A woman visits the Auburn Botanic Gardens during Sydney Cherry Blossom Festival in Sydney, Australia, Aug. 21, 2019. (Xinhua/Bai Xuefei)
by Duncan Murray
SYDNEY, Aug. 21 (Xinhua) -- Most people wouldn't associate spring in Australia with Japanese cherry blossoms, but in Sydney's Western Suburbs the iconic pink flowers appearance is a yearly highlight.
The annual Cherry Blossom Festival which began this week at Auburn Botanic Gardens, combines traditional Japanese culture with an Australian twist, attracting an expected 100,000 visitors.
The park's resident kangaroos watched on as flower lovers, young and old, enjoyed Japanese tea, food, music and of course - cherry blossoms.
Opened in 1977, the Auburn Botanic Gardens are home to one of Sydney's most beautiful Japanese gardens complete with waterfall and a koi-filled lake, surrounded by over 60 cherry blossom trees.
Park manager Paul Clark told Xinhua on Wednesday that the cherry blossoms, some of which are up to 50 years old, bloom almost like clockwork as the Australian winter turns into spring.
"For the most part our selected cherry blossom species will bloom for the last two weeks of August here in Australia," Clark said.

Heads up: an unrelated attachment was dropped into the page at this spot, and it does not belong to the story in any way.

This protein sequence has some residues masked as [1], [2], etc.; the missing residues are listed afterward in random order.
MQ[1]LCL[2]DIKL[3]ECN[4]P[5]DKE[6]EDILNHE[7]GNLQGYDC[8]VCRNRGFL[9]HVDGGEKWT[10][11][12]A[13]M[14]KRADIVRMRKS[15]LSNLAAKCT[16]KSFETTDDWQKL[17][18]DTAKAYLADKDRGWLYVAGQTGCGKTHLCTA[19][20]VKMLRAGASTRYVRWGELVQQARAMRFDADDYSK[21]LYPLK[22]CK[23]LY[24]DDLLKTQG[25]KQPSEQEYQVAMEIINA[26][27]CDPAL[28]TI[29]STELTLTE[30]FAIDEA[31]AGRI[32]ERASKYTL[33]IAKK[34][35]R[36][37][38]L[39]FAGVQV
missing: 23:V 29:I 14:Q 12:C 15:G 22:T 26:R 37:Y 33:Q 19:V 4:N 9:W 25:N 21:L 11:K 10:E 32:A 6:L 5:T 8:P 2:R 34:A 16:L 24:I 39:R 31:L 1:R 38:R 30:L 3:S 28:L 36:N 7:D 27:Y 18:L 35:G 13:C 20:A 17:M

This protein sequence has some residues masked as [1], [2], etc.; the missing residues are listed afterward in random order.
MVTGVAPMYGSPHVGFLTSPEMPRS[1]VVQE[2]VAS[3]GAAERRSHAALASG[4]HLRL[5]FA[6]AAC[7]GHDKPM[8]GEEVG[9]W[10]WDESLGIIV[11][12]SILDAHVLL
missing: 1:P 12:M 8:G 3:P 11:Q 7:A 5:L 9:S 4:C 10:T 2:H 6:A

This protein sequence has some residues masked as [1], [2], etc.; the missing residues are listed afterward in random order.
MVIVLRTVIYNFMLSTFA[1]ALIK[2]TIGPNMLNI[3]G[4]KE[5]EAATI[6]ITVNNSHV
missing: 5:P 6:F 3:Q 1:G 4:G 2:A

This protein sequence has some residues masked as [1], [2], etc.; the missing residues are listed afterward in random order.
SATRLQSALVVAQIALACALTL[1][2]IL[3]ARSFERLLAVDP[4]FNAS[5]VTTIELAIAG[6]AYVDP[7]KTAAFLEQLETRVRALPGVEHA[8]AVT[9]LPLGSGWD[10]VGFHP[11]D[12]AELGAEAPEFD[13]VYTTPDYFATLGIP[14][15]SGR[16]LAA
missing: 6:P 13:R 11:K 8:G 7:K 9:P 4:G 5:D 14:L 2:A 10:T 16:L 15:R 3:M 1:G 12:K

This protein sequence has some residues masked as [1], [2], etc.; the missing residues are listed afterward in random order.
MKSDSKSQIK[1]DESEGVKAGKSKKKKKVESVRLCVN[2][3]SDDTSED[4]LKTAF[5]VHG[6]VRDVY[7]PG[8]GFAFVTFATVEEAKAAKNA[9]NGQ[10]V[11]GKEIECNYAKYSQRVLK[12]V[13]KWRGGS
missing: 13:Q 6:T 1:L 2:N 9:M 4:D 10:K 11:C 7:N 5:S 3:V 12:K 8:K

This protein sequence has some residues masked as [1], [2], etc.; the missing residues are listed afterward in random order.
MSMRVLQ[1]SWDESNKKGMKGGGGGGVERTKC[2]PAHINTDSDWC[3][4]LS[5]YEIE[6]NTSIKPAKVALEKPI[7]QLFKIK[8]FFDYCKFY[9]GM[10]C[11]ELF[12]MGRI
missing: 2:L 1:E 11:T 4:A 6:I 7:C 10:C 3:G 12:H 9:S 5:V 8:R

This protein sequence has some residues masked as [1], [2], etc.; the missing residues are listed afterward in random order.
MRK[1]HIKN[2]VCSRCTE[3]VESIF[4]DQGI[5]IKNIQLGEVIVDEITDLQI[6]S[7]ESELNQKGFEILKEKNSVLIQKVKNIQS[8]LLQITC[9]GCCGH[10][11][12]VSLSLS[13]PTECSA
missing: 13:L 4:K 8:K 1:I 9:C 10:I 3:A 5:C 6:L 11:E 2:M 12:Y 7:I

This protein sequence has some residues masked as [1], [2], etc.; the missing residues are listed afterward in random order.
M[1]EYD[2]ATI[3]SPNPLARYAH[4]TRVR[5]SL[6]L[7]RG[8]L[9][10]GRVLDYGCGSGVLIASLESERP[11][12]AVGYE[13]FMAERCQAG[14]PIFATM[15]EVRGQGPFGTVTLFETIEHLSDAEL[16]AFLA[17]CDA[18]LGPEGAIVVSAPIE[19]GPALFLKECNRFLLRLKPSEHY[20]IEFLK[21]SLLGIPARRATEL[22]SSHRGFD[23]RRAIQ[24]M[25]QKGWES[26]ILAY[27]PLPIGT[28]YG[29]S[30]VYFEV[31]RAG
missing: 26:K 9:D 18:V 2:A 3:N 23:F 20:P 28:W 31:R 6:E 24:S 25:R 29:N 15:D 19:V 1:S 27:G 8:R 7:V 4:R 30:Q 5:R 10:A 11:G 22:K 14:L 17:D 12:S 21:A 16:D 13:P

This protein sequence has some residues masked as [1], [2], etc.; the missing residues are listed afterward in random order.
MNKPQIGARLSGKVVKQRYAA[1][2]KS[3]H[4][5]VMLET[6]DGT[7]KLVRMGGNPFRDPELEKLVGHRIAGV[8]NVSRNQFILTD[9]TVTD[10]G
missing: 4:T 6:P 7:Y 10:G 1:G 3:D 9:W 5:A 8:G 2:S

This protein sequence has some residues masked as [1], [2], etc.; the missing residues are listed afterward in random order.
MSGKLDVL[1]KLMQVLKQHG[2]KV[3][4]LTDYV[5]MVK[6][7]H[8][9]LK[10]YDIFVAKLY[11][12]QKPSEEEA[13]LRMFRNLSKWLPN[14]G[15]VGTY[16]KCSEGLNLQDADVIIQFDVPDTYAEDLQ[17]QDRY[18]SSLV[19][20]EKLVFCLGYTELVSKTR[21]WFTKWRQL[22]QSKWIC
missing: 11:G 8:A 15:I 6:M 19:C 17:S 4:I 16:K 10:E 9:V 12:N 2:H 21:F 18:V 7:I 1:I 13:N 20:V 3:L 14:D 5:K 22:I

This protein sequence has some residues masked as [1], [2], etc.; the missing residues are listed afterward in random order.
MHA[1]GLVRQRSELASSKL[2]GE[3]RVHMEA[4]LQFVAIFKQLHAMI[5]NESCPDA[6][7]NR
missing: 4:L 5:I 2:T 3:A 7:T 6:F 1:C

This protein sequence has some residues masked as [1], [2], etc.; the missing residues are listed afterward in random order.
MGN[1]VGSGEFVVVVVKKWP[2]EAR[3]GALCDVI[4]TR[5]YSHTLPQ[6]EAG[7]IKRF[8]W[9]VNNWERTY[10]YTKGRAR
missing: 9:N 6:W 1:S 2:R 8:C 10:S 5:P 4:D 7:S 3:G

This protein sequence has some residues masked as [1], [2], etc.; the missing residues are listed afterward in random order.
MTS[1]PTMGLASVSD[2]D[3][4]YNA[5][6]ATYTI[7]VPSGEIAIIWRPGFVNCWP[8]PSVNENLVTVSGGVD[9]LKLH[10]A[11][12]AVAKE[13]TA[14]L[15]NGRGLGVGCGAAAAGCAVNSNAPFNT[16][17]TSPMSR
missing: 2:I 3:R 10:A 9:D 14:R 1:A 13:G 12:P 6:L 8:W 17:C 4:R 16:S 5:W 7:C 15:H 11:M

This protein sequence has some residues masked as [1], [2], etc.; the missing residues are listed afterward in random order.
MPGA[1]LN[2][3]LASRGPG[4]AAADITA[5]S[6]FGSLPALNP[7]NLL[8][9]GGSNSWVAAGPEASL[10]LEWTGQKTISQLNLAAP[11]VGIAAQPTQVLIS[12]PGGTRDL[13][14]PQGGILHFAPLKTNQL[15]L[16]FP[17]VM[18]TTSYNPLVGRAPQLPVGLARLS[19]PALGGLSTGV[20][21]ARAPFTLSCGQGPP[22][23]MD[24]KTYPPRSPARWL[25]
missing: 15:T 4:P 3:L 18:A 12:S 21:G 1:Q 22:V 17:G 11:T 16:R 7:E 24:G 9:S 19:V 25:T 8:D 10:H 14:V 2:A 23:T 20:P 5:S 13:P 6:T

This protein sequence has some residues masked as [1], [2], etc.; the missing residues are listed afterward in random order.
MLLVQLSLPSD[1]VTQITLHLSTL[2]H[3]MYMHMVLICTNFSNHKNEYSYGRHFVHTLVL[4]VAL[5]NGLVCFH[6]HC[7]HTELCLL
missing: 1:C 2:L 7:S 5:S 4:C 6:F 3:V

"The main species of cherry blossom that we have is called prunus blireana and we have about 60 of those that flower at the same time, so that's what we build our festival around," Clark said.
Located in Sydney's multicultural outer suburbs, the gardens provide an important place for members of the community to spend time and reflect although the site has a somewhat less glamorous past.
"In the 1960s, this area was used as a rubbish dump," he said.
"However in 1968, the council decided to repurpose the area and create this botanic garden, so everything in this garden, all the hills, all the garden beds, they were all purpose built," he said.
Inspiration for the garden came to designer Eric Black mostly from looking at Japanese postcards, however he had some important help from consultants who travelled from Japan to offer expert advice on the finer details.
"The waterfall here runs from east to west which is an extremely important element of Japanese gardening," Clark said.
"(Another) important element is seasonality in Japanese gardening so you should be able to tell what season you're in as you walk through the gardens without knowing what day of the year it is," he said.
"You can walk through the garden here and you can see we're coming into spring because the cherry blossoms are out," he added.
This year, the cherry blossom festival will run on Aug. 17-25.